The system can be set so that any addition of resources is controlled by the user or the resource addition can be automatically accomplished. In the situation where resources are automatically added (or subtracted/released), central management station 11 instructs gateway 12-1, for example, to communicate to network element device 13-1 and issue the specific commands to allocate the resource(s) necessary. Gateway 12-1 may be instructed in a similar manner to communicate to network element device 13-2 and issue the specific commands to allocate the resource(s) necessary.

FIG. 2 shows a prior art central management station 21 in communication with network elements 22-1, 22-2, . . . to 22-N. As shown, distributed gateways are not utilized for processing, e.g., for instructing the network elements to allocate necessary resources(s). In such systems, gateways may be implemented for performing some type of processing, but such prior art systems do not include gateways capable of managing the network elements by instructing such elements to add more resources when needed.

As shown in FIG. 2, central management station 21 (for example, IBM and Tivoli units) could monitor the network elements but are not proactive. These prior art systems could only report on the current utilization of each element and do not give an estimate as to when those elements would run out of particular resources. Such systems cannot allocate additional resources even if such additional resources were available to those particular elements. Thus, the network administrator would have to continuously monitor the system and on his/her own calculate the various resource allocation and then decide what is the appropriate action to take (e.g., when to allocate additional resources, and how much additional resources to allocate). This is management by reaction and usually results in down time. In some cases the operator is proactive in actually making sure he/she is aware of the system by knowing what is happening and determining when to add or remove resources. However, such reliance on the operator manually taking such action is undesirable.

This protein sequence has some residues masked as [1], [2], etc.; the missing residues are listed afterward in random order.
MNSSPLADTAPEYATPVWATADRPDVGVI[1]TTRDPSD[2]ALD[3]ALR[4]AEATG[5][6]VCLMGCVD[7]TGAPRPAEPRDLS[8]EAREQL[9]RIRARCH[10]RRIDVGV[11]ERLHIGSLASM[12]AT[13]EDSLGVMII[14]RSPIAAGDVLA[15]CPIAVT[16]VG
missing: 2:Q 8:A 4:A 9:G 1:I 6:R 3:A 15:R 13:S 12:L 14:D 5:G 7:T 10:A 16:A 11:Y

Turning now to FIG. 3, an exemplary flow diagram of an operational process 30 that may be implemented according to a preferred embodiment of the present invention is shown. As shown, process 30 starts in operational block 301 with a management system which sends a request in block 302 to a gateway. The gateway receives the request at block 303 and, in turn, requests information from a network element at block 304. There is a bidirectional communication between the gateway and the selected network element, wherein the network element responds to the gateway at block 306. The gateway then parses out the relevant information to the relevant resource, as shown in operational block 307. For example, again assume that a memory unit is being evaluated. The information pertaining to the memory is sent back through the gateway to management station 11 (FIG. 1) via operational block 308. The management system then processes the relevant information, storing some of that information in the run-time management information data base 15 (FIG. 1). As shown in FIG. 4 and based on the information that has been obtained by process 400, management station 11 may either display a warning to the user, or may autonomously attempt to allocate additional resources, block 404, to the actual network element via block of 309 of FIG. 3. As shown in FIG. 4, when central management station 11 (“CMS”) receives the information, operational block 401, it will do one or more of preestablished analyses, block 402, which could include, for example, a statistical analysis, a count, a comparison of needed memory (or other resource) to available memory (or other resource), processing speed, delay times, latencies, etc. That type of statistical analysis may be user defined. For example, a user interface (e.g., a graphical user interface) may be presented by the CMS to a user to enable the user to define (e.g., by using rules, which may include logical operands) the type(s) of statistical analysis to be performed. In the present example, the statistical analysis will take a moving average of the particular item that is being monitored from the network element and stores the results, as shown in block 403.